Apparently not. Following the laws of the Torah seems to track the Nike slogan: Just Do It. This goes for how we harvest our fields, how we build our homes, how we worship G*d, and how we treat each other. I would argue that it takes a whole lot of doing—of being commanded to do, of repeatedly following the law of the land, of getting it into our muscle memory—in order for its citizens to internalize, normalize, and really grok what it is that they are doing.

Remember when women (white women) couldn’t vote? No? See? It sounds a little crazy now, but about one hundred years ago my guess is that there were plenty of men (white men), pulling their hair out that the 19th Amendment became Constitutional Law. After more than 100 years of our collective adherence to that law, we now (hopefully) understand the wisdom of it. Or, at least, we don’t give it much thought.

Or the Civil Rights Act of 1964 which prohibits discrimination on the basis of race, color, religion, sex or national origin and the Voting Rights Act of 1965, which prohibits racial discrimination in voting? I hope that by the time these laws reach the 100-year mark, we’ll have flexed those muscles enough so that following them is just habit.

In 1963, Abraham Joshua Heschel, in a telegram to then President John F. Kennedy wrote in part, “I look forward to privilege of being present at meeting tomorrow. Likelihood exists that Negro problem will be like the weather. Everybody talks about it, but nobody does anything about it. Please demand of religious leaders personal involvement not just solemn declaration. We forfeit the right to worship God as long as we continue to humiliate Negroes…I propose that you Mr. President declare state of moral emergency…The hour calls for moral grandeur and spiritual audacity.”

Moral grandeur and spiritual audacity. A state of moral emergency. Although, Heschel wrote this more than 60 years ago, I think his words resonate today: 1) In many ways, we are all talk and no action. 2) Religious leaders must personally get involved. We can’t preach out if we don’t reach out.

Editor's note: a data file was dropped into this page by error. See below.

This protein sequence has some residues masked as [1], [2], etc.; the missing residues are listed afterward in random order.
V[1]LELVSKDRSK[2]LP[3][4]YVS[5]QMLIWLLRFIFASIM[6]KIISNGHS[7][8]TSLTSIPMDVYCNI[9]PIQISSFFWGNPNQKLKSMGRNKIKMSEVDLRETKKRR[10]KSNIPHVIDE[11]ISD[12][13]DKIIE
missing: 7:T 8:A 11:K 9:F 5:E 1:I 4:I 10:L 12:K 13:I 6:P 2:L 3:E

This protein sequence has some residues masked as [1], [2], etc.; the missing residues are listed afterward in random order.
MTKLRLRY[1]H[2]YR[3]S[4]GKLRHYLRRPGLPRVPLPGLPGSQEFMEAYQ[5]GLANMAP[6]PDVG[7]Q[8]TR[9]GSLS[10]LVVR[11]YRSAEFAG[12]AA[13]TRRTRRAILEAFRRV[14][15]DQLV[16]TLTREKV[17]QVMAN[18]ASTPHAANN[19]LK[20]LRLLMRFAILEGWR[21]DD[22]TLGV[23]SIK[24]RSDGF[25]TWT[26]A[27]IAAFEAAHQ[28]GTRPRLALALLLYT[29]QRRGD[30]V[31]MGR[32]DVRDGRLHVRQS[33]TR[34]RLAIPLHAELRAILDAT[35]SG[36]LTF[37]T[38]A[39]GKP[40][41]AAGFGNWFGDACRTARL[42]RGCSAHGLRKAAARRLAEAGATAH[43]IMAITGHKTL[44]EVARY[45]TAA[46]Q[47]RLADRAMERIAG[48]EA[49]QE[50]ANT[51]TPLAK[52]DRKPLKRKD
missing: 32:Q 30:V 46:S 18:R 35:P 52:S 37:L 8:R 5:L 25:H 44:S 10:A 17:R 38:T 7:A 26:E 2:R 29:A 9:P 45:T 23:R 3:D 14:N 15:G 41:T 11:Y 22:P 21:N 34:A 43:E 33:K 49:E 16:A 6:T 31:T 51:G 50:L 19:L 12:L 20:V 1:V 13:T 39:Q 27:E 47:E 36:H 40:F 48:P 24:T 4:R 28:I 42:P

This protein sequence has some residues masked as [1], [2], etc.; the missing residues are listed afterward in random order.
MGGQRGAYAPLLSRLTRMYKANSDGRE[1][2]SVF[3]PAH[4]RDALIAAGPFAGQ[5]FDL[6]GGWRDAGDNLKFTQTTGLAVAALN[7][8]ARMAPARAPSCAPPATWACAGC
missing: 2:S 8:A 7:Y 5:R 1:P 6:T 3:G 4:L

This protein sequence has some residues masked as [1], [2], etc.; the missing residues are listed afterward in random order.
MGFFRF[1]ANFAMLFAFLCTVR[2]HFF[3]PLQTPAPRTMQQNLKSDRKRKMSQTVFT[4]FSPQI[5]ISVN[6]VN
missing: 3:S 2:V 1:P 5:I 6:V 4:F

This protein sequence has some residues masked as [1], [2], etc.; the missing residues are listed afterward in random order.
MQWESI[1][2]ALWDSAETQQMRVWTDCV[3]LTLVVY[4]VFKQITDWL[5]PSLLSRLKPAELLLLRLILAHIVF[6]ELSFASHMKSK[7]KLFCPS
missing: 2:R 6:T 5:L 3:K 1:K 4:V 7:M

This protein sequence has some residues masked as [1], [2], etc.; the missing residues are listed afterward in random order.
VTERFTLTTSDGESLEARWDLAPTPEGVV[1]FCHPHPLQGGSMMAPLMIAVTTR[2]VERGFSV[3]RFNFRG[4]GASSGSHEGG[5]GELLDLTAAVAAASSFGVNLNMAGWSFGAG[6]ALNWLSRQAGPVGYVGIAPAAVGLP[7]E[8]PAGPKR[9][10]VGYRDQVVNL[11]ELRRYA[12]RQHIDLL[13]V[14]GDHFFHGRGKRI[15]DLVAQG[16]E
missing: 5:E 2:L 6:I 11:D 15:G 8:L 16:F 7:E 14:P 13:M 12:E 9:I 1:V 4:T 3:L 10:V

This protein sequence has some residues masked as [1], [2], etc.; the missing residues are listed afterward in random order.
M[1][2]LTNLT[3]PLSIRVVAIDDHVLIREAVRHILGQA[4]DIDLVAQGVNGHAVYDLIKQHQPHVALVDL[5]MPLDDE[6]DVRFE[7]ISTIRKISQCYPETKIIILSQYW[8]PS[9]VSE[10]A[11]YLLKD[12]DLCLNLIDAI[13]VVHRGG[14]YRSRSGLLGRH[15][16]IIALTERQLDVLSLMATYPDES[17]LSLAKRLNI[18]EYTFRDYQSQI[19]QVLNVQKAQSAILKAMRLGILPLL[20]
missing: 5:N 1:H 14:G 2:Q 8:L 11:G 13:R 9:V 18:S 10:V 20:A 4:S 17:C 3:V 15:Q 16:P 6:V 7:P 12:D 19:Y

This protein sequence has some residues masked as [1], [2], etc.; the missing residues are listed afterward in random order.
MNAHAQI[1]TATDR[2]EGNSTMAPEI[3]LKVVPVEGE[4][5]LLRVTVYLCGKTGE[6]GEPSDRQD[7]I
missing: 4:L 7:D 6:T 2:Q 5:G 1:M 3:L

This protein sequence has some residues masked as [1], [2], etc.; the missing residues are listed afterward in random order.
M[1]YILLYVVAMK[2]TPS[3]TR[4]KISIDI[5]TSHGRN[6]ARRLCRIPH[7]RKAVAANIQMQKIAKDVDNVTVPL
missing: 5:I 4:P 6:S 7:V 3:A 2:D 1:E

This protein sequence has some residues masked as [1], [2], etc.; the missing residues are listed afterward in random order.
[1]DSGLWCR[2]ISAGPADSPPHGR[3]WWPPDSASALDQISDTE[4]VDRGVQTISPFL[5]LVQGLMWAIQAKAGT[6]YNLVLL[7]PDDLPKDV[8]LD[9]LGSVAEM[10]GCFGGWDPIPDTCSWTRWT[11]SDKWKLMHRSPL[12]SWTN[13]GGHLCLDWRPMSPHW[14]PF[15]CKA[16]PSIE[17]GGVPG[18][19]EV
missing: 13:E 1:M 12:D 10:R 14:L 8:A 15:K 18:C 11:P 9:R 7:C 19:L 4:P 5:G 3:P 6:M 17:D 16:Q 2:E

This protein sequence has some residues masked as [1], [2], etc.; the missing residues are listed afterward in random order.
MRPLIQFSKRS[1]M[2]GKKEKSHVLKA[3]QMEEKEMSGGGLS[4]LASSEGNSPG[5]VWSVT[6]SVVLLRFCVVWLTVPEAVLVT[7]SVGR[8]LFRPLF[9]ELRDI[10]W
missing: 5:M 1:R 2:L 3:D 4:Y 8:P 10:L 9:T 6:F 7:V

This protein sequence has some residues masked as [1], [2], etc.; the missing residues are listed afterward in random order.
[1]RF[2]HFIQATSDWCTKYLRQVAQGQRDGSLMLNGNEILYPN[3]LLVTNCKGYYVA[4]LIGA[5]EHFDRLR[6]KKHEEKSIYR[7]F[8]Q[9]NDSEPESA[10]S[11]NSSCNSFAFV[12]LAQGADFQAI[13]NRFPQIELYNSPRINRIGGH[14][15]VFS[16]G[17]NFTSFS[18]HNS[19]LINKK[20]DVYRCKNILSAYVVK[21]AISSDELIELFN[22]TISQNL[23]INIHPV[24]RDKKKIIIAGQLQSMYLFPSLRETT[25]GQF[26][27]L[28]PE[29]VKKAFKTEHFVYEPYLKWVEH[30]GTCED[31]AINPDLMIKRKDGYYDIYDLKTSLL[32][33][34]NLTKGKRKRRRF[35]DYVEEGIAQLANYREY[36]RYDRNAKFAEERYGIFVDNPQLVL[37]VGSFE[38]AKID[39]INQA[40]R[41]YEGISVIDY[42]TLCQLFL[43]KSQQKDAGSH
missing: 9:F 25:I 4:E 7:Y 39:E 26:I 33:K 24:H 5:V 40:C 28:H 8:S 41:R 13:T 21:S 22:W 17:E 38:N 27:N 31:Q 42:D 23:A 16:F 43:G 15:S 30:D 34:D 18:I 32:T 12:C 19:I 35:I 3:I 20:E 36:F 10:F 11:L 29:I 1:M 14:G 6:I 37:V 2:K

Change follows policy. Laws need to be enacted.

Author of A Raisin in the Sun, Lorraine Hansberry wrote her play based on her lived experiences of being one of the first black families to move into a white exurb of Chicago. And in 1940 it was her father who, in response to his white neighbors trying to force the family out of the neighborhood, legally challenged the neighborhood’s restrictive covenant and took his case all the way to the U.S. Supreme Court. While the Supreme Court ruled in Hansberry’s favor, it would not be until eight years later that the Supreme Court would rule restrictive covenants unconstitutional. So, that’s one we can all get behind, right? (Those covenants often did not allow Jews, either.) And yet, a congregant of mine informed me that the deed to his property—in the town next to mine—had a restrictive covenant written into it. It’s on the deed forever, he told me, it cannot be taken off; it’s just that it’s no longer enforceable.

Somehow, the Israelites seem to have instinctively known that in the doing of the laws, the heeding and the understanding would follow. Even G*d was impressed. We’re told in the Talmud Bavli “Rabbi Elazar said: When the Jewish people accorded precedence to the declaration “We will do” over “We will hear,” a Divine Voice emerged and said to them: Who revealed to my children this secret that the ministering angels use? As it is written: “Bless the Lord, you angels of His, you mighty in strength, that fulfill His word, hearkening unto the voice of His word” (Psalms 103:20) [Shabbat 88a]

When do hearts and minds start to change? When we first “fulfill G*d’s word.” Only then can we truly “hear G*d’s word.”
Cantor Robin Anne Joseph (’96) teaches cantillation as part of the faculty at AJR. A musician and composer, Robin’s liturgical and folk-rock compositions can be found through Transcontinental Music Publications and OySongs and sung at a synagogues world-wide. Past-president of ARC (the Association of Rabbis and Cantors), past-president of the Women Cantors’ Network, and the current president of Kol Hazzanim—the Westchester Community of Cantors, Robin has served the congregation of Temple Beth Shalom in Hastings-on-Hudson, NY for the last 42 years.